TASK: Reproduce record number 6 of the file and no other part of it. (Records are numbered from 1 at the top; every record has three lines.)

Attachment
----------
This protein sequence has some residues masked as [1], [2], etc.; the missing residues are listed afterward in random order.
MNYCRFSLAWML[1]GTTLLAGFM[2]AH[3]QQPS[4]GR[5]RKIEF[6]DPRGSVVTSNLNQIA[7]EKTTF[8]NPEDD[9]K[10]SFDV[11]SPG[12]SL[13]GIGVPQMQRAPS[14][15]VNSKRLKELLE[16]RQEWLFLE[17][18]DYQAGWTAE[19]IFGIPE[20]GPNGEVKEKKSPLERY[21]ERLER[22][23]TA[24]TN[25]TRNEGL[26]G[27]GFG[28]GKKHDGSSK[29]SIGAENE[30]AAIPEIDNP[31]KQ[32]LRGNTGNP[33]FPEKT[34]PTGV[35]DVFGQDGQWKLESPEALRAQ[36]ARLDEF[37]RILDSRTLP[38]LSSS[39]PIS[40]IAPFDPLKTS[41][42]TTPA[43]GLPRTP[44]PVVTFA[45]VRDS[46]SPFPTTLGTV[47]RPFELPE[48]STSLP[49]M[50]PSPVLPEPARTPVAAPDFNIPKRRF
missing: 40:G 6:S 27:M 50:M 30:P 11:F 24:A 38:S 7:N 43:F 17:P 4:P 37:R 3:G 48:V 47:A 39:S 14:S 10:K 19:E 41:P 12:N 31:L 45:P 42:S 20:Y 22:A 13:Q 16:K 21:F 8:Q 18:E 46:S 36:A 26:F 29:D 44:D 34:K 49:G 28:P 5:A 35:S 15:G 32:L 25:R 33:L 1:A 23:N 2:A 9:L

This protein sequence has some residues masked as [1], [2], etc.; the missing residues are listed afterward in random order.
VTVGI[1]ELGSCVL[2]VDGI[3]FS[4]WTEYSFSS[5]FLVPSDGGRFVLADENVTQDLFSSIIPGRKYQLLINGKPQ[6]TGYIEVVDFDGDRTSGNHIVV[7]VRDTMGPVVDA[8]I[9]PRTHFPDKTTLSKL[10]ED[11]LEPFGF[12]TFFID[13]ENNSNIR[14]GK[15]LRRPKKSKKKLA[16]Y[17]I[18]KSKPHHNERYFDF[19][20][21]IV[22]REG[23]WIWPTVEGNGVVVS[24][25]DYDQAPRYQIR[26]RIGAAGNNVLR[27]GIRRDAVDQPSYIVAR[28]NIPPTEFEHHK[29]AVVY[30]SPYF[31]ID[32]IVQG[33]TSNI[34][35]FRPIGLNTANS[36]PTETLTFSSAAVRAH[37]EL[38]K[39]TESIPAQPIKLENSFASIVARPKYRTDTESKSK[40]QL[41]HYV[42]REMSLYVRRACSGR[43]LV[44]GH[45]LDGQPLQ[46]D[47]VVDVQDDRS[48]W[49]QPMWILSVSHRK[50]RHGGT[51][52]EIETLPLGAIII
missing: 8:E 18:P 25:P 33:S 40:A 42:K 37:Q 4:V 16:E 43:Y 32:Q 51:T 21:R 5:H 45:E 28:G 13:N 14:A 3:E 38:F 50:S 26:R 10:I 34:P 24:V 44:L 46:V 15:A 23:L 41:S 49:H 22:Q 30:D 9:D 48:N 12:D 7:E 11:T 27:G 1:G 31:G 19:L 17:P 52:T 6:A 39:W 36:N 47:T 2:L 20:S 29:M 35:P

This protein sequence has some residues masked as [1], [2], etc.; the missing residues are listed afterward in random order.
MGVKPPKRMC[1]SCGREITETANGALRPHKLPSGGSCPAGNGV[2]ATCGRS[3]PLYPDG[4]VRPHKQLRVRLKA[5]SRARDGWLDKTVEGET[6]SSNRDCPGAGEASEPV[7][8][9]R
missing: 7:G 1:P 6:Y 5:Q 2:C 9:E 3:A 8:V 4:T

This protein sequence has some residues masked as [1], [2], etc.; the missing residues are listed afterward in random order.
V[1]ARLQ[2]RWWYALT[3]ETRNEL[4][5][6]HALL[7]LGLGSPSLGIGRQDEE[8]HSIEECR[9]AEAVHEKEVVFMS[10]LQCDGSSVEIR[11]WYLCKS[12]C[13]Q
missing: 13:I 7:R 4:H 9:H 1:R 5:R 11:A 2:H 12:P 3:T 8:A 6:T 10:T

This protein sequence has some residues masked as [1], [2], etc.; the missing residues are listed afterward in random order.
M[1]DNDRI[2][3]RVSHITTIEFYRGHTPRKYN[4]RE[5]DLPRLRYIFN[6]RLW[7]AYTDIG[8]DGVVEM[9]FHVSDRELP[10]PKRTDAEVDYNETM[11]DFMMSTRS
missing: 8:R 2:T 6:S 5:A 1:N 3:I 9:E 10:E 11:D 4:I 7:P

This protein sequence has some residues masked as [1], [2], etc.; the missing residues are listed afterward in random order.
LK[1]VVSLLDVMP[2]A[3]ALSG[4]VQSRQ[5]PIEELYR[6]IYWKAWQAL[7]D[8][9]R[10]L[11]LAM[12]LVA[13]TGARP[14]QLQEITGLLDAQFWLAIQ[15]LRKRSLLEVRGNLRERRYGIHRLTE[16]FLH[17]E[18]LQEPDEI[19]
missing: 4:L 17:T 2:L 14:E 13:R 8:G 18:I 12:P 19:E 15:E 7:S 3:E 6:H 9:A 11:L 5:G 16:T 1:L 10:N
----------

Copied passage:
This protein sequence has some residues masked as [1], [2], etc.; the missing residues are listed afterward in random order.
LK[1]VVSLLDVMP[2]A[3]ALSG[4]VQSRQ[5]PIEELYR[6]IYWKAWQAL[7]D[8][9]R[10]L[11]LAM[12]LVA[13]TGARP[14]QLQEITGLLDAQFWLAIQ[15]LRKRSLLEVRGNLRERRYGIHRLTE[16]FLH[17]E[18]LQEPDEI[19]
missing: 4:L 17:T 2:L 14:E 13:R 8:G 18:I 12:P 19:E 15:E 7:S 3:E 6:H 9:A 11:L 5:G 16:T 1:L 10:N